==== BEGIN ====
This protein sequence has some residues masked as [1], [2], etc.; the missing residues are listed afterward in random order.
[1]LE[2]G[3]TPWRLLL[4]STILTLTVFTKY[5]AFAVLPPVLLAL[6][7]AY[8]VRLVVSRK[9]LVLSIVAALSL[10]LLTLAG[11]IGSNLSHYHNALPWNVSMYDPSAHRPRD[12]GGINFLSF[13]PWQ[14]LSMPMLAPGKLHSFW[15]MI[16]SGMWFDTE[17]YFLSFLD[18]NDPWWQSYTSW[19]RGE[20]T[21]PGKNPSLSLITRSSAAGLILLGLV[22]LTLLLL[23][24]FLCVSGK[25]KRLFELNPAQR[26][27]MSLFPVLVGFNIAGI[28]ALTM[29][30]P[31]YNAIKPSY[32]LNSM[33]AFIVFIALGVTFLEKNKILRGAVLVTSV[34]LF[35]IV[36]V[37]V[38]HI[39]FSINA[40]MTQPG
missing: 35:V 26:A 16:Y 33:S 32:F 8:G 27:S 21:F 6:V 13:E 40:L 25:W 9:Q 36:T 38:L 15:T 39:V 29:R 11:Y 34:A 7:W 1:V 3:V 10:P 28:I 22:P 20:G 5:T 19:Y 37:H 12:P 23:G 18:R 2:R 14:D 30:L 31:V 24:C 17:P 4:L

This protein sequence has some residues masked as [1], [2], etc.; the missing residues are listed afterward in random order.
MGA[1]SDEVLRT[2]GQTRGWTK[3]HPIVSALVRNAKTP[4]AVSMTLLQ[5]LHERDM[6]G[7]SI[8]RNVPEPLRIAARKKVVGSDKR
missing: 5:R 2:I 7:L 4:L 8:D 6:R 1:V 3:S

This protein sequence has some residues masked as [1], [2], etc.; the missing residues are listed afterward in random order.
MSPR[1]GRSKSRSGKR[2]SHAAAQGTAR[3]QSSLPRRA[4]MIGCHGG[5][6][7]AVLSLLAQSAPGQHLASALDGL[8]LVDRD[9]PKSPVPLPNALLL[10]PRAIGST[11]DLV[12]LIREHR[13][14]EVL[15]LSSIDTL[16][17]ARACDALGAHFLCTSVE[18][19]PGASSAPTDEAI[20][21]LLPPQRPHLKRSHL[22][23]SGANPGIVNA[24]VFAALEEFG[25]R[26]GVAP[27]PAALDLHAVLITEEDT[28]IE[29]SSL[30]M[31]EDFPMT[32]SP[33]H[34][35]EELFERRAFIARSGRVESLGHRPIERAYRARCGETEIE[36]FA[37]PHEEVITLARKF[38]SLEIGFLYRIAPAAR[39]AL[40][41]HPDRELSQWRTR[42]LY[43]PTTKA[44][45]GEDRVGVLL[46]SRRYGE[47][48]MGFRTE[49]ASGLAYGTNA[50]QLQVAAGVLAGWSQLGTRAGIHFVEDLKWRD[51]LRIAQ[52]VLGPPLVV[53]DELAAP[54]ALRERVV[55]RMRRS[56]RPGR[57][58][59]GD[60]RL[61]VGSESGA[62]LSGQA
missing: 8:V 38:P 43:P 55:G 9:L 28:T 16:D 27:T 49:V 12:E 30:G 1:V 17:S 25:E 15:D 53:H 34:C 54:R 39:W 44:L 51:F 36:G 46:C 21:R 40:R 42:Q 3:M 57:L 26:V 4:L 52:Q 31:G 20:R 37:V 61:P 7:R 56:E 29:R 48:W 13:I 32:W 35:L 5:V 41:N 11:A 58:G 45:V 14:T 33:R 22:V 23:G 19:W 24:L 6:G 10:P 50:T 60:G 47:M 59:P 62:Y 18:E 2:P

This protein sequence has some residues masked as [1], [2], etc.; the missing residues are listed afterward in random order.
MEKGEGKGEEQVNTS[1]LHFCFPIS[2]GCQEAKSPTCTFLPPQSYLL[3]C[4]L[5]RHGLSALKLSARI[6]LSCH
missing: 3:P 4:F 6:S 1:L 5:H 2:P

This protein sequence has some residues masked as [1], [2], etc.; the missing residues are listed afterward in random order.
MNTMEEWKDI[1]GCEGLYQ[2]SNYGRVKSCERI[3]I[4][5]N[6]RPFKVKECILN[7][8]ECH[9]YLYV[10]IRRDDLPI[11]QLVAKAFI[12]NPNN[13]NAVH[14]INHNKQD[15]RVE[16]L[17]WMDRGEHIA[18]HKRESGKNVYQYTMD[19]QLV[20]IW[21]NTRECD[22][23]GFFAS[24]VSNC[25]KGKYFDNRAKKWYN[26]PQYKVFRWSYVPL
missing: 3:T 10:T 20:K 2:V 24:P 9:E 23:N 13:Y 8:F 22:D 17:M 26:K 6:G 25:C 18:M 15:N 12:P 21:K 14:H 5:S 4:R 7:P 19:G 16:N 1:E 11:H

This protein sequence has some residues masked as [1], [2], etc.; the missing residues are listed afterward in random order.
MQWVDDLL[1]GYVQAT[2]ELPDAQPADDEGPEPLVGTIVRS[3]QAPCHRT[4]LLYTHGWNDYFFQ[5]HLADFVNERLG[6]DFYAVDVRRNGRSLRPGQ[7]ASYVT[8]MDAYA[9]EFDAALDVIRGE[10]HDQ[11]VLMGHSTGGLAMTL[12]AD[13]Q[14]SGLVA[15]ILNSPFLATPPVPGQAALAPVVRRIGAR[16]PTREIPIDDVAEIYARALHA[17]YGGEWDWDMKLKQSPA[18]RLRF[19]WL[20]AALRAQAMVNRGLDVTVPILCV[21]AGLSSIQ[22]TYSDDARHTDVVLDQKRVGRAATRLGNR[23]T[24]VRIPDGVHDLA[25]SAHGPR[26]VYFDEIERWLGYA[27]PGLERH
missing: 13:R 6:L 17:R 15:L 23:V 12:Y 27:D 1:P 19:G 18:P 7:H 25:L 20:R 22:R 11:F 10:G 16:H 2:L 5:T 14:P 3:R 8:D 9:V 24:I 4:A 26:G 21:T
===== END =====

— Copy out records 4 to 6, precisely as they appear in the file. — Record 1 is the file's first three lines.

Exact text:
This protein sequence has some residues masked as [1], [2], etc.; the missing residues are listed afterward in random order.
MEKGEGKGEEQVNTS[1]LHFCFPIS[2]GCQEAKSPTCTFLPPQSYLL[3]C[4]L[5]RHGLSALKLSARI[6]LSCH
missing: 3:P 4:F 6:S 1:L 5:H 2:P

This protein sequence has some residues masked as [1], [2], etc.; the missing residues are listed afterward in random order.
MNTMEEWKDI[1]GCEGLYQ[2]SNYGRVKSCERI[3]I[4][5]N[6]RPFKVKECILN[7][8]ECH[9]YLYV[10]IRRDDLPI[11]QLVAKAFI[12]NPNN[13]NAVH[14]INHNKQD[15]RVE[16]L[17]WMDRGEHIA[18]HKRESGKNVYQYTMD[19]QLV[20]IW[21]NTRECD[22][23]GFFAS[24]VSNC[25]KGKYFDNRAKKWYN[26]PQYKVFRWSYVPL
missing: 3:T 10:T 20:K 2:V 24:P 9:E 23:N 13:Y 8:F 22:D 17:M 26:K 6:G 25:C 18:M 15:N 12:P 21:K 14:H 5:S 4:R 7:P 19:G 16:N 1:E 11:H

This protein sequence has some residues masked as [1], [2], etc.; the missing residues are listed afterward in random order.
MQWVDDLL[1]GYVQAT[2]ELPDAQPADDEGPEPLVGTIVRS[3]QAPCHRT[4]LLYTHGWNDYFFQ[5]HLADFVNERLG[6]DFYAVDVRRNGRSLRPGQ[7]ASYVT[8]MDAYA[9]EFDAALDVIRGE[10]HDQ[11]VLMGHSTGGLAMTL[12]AD[13]Q[14]SGLVA[15]ILNSPFLATPPVPGQAALAPVVRRIGAR[16]PTREIPIDDVAEIYARALHA[17]YGGEWDWDMKLKQSPA[18]RLRF[19]WL[20]AALRAQAMVNRGLDVTVPILCV[21]AGLSSIQ[22]TYSDDARHTDVVLDQKRVGRAATRLGNR[23]T[24]VRIPDGVHDLA[25]SAHGPR[26]VYFDEIERWLGYA[27]PGLERH
missing: 13:R 6:L 17:R 15:L 23:V 12:Y 27:D 1:P 19:G 18:P 7:H 25:L 20:R 22:R 11:F 10:G 16:H 2:L 5:T 14:P 3:R 8:D 9:V 24:I 4:A 26:G 21:T